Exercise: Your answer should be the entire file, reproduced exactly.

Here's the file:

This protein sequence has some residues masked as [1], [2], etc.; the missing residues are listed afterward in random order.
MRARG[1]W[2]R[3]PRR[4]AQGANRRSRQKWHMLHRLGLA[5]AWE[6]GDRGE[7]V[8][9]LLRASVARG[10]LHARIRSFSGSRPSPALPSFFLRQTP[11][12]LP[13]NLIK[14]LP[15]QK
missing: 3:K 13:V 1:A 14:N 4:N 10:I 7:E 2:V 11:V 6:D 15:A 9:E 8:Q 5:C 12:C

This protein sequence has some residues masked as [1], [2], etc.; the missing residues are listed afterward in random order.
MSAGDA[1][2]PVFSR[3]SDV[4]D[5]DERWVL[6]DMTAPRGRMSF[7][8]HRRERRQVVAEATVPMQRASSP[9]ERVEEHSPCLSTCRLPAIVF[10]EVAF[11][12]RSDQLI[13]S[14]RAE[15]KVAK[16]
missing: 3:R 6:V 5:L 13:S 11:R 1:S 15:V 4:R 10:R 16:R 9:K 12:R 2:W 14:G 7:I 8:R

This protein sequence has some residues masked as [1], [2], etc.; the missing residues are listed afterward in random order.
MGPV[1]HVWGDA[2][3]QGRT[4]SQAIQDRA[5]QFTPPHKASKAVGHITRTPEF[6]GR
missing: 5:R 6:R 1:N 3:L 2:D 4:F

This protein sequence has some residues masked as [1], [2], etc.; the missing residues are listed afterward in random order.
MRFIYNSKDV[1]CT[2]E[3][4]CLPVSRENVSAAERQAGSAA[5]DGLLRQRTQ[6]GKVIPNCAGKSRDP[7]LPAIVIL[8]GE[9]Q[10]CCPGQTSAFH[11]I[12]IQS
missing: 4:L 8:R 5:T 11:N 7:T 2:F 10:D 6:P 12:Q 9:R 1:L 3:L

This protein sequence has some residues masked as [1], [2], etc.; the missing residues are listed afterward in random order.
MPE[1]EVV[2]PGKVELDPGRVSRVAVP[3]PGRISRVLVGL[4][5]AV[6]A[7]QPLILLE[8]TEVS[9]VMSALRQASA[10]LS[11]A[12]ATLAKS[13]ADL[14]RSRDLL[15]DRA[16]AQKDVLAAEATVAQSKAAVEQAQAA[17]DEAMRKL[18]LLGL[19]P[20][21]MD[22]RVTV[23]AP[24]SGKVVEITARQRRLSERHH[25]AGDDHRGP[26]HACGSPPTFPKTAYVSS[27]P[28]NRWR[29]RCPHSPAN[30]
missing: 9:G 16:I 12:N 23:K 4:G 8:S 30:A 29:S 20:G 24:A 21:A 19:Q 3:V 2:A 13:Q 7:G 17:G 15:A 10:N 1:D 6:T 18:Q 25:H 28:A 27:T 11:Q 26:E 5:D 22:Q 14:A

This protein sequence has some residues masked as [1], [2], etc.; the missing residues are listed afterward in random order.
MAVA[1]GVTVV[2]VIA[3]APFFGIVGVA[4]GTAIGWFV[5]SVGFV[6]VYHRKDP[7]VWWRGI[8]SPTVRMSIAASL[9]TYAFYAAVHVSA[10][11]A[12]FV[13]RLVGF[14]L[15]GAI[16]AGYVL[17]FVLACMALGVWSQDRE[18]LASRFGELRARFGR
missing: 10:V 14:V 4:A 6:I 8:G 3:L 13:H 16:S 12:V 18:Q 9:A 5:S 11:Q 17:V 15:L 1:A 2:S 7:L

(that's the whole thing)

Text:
This protein sequence has some residues masked as [1], [2], etc.; the missing residues are listed afterward in random order.
MRARG[1]W[2]R[3]PRR[4]AQGANRRSRQKWHMLHRLGLA[5]AWE[6]GDRGE[7]V[8][9]LLRASVARG[10]LHARIRSFSGSRPSPALPSFFLRQTP[11][12]LP[13]NLIK[14]LP[15]QK
missing: 3:K 13:V 1:A 14:N 4:N 10:I 7:E 2:V 11:V 6:D 15:A 9:E 8:Q 5:C 12:C

This protein sequence has some residues masked as [1], [2], etc.; the missing residues are listed afterward in random order.
MSAGDA[1][2]PVFSR[3]SDV[4]D[5]DERWVL[6]DMTAPRGRMSF[7][8]HRRERRQVVAEATVPMQRASSP[9]ERVEEHSPCLSTCRLPAIVF[10]EVAF[11][12]RSDQLI[13]S[14]RAE[15]KVAK[16]
missing: 3:R 6:V 5:L 13:S 11:R 1:S 15:V 4:R 10:R 16:R 9:K 12:R 2:W 14:G 7:I 8:R

This protein sequence has some residues masked as [1], [2], etc.; the missing residues are listed afterward in random order.
MGPV[1]HVWGDA[2][3]QGRT[4]SQAIQDRA[5]QFTPPHKASKAVGHITRTPEF[6]GR
missing: 5:R 6:R 1:N 3:L 2:D 4:F

This protein sequence has some residues masked as [1], [2], etc.; the missing residues are listed afterward in random order.
MRFIYNSKDV[1]CT[2]E[3][4]CLPVSRENVSAAERQAGSAA[5]DGLLRQRTQ[6]GKVIPNCAGKSRDP[7]LPAIVIL[8]GE[9]Q[10]CCPGQTSAFH[11]I[12]IQS
missing: 4:L 8:R 5:T 11:N 7:T 2:F 10:D 6:P 12:Q 9:R 1:L 3:L

This protein sequence has some residues masked as [1], [2], etc.; the missing residues are listed afterward in random order.
MPE[1]EVV[2]PGKVELDPGRVSRVAVP[3]PGRISRVLVGL[4][5]AV[6]A[7]QPLILLE[8]TEVS[9]VMSALRQASA[10]LS[11]A[12]ATLAKS[13]ADL[14]RSRDLL[15]DRA[16]AQKDVLAAEATVAQSKAAVEQAQAA[17]DEAMRKL[18]LLGL[19]P[20][21]MD[22]RVTV[23]AP[24]SGKVVEITARQRRLSERHH[25]AGDDHRGP[26]HACGSPPTFPKTAYVSS[27]P[28]NRWR[29]RCPHSPAN[30]
missing: 9:G 16:I 12:N 23:K 4:G 8:S 30:A 29:S 20:G 24:A 21:A 19:Q 3:V 2:A 13:Q 7:G 17:G 15:A 10:N 1:D 6:T 18:Q 25:H 28:A 27:T 11:Q 26:E 5:D 22:Q 14:A

This protein sequence has some residues masked as [1], [2], etc.; the missing residues are listed afterward in random order.
MAVA[1]GVTVV[2]VIA[3]APFFGIVGVA[4]GTAIGWFV[5]SVGFV[6]VYHRKDP[7]VWWRGI[8]SPTVRMSIAASL[9]TYAFYAAVHVSA[10][11]A[12]FV[13]RLVGF[14]L[15]GAI[16]AGYVL[17]FVLACMALGVWSQDRE[18]LASRFGELRARFGR
missing: 10:V 14:V 4:A 6:I 8:G 3:L 13:H 16:S 12:V 18:Q 9:A 5:S 11:Q 17:V 15:L 1:A 2:S 7:L